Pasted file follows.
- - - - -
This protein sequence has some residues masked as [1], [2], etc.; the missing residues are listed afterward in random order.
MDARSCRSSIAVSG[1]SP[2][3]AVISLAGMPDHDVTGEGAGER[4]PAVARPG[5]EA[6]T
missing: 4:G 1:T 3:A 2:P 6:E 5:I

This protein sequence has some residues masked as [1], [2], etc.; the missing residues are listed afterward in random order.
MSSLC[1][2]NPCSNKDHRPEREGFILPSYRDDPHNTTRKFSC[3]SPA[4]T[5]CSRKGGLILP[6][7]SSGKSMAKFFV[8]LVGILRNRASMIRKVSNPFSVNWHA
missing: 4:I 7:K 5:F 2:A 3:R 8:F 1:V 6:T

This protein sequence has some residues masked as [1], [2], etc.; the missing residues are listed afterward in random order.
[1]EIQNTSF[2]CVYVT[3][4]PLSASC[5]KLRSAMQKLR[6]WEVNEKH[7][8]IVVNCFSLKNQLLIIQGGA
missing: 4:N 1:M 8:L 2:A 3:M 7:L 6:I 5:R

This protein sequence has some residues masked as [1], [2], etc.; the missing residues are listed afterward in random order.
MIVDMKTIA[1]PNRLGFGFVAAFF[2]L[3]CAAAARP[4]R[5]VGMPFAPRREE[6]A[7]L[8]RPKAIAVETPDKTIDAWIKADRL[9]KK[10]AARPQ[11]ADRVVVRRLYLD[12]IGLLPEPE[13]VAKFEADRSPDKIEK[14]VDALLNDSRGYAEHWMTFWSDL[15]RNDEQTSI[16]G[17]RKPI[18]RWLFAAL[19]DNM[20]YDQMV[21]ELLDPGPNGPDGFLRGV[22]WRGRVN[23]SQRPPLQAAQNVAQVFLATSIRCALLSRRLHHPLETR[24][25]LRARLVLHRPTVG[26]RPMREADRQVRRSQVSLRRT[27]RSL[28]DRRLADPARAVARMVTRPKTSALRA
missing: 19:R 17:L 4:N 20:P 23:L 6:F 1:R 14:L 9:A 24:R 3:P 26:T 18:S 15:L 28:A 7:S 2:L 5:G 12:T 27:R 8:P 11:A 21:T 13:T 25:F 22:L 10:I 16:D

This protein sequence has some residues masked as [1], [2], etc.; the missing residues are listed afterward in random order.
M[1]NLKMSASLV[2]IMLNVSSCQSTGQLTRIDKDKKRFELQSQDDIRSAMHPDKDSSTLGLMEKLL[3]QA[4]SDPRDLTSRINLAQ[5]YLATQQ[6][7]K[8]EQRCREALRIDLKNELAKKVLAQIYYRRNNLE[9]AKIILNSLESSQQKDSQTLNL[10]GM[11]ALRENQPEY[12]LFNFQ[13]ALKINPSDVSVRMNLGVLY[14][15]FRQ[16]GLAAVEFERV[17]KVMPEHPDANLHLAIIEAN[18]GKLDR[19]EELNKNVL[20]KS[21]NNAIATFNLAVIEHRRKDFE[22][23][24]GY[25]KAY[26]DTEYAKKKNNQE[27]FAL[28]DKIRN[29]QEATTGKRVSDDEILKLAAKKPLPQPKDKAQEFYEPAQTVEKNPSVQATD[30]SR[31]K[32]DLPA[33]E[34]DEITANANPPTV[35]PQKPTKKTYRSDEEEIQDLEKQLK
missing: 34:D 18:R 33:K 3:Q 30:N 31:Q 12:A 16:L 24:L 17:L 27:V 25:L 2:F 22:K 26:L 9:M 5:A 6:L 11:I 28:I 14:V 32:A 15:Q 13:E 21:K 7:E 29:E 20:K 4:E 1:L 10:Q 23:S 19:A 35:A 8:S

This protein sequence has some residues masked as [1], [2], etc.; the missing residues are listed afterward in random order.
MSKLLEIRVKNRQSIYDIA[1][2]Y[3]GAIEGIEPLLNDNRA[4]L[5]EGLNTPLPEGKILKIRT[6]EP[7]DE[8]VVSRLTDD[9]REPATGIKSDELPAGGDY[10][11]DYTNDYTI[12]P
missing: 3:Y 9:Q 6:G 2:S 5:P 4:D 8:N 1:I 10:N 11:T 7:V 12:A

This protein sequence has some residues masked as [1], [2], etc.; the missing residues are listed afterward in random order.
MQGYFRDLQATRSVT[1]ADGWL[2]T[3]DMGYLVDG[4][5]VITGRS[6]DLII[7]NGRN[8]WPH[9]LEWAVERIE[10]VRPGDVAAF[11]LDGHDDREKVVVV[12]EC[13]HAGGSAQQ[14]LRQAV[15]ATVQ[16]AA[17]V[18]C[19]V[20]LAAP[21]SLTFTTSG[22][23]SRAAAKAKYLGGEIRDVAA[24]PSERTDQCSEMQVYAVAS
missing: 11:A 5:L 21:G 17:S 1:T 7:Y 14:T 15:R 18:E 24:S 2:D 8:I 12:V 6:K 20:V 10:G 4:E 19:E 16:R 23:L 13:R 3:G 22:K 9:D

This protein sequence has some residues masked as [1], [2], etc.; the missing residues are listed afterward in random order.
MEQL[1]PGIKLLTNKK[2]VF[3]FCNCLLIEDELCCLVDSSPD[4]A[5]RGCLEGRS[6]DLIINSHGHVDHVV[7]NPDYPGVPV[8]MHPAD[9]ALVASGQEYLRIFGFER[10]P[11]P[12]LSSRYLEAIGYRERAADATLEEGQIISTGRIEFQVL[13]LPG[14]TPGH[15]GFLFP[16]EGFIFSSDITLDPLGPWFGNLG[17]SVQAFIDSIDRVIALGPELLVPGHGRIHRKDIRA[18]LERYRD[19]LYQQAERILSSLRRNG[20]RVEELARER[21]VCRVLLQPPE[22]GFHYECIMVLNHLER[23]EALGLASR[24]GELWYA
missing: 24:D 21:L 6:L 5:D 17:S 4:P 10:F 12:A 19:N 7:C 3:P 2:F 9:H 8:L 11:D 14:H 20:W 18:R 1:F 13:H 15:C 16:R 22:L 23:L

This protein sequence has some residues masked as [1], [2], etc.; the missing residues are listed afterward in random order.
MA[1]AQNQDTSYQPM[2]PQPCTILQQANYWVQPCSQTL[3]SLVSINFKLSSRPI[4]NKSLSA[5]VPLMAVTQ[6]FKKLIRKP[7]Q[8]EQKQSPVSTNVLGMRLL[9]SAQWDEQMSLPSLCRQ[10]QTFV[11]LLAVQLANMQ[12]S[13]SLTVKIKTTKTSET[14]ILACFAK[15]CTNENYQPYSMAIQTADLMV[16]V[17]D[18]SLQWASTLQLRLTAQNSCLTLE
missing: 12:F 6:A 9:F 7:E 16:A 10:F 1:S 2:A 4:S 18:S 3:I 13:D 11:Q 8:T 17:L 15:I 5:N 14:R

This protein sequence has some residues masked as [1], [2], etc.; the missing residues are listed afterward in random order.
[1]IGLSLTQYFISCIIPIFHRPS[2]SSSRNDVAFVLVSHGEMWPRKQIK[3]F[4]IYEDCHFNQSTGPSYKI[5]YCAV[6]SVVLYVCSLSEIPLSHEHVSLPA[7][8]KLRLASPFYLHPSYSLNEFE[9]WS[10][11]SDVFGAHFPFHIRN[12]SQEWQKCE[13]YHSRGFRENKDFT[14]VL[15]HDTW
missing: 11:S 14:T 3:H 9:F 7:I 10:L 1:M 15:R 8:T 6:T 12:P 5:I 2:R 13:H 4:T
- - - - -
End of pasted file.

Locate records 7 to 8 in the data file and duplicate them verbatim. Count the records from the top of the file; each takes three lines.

This protein sequence has some residues masked as [1], [2], etc.; the missing residues are listed afterward in random order.
MQGYFRDLQATRSVT[1]ADGWL[2]T[3]DMGYLVDG[4][5]VITGRS[6]DLII[7]NGRN[8]WPH[9]LEWAVERIE[10]VRPGDVAAF[11]LDGHDDREKVVVV[12]EC[13]HAGGSAQQ[14]LRQAV[15]ATVQ[16]AA[17]V[18]C[19]V[20]LAAP[21]SLTFTTSG[22][23]SRAAAKAKYLGGEIRDVAA[24]PSERTDQCSEMQVYAVAS
missing: 11:A 5:L 21:G 17:S 1:T 7:Y 14:T 15:R 18:E 24:S 2:D 8:I 12:V 6:K 20:V 10:G 4:E 19:E 16:R 23:L 13:R 3:G 22:K 9:D

This protein sequence has some residues masked as [1], [2], etc.; the missing residues are listed afterward in random order.
MEQL[1]PGIKLLTNKK[2]VF[3]FCNCLLIEDELCCLVDSSPD[4]A[5]RGCLEGRS[6]DLIINSHGHVDHVV[7]NPDYPGVPV[8]MHPAD[9]ALVASGQEYLRIFGFER[10]P[11]P[12]LSSRYLEAIGYRERAADATLEEGQIISTGRIEFQVL[13]LPG[14]TPGH[15]GFLFP[16]EGFIFSSDITLDPLGPWFGNLG[17]SVQAFIDSIDRVIALGPELLVPGHGRIHRKDIRA[18]LERYRD[19]LYQQAERILSSLRRNG[20]RVEELARER[21]VCRVLLQPPE[22]GFHYECIMVLNHLER[23]EALGLASR[24]GELWYA
missing: 24:D 21:L 6:L 5:D 17:S 4:P 10:F 12:A 19:N 7:C 3:P 2:F 9:H 8:L 11:D 14:H 20:W 18:R 1:F 13:H 15:C 16:R 22:L 23:L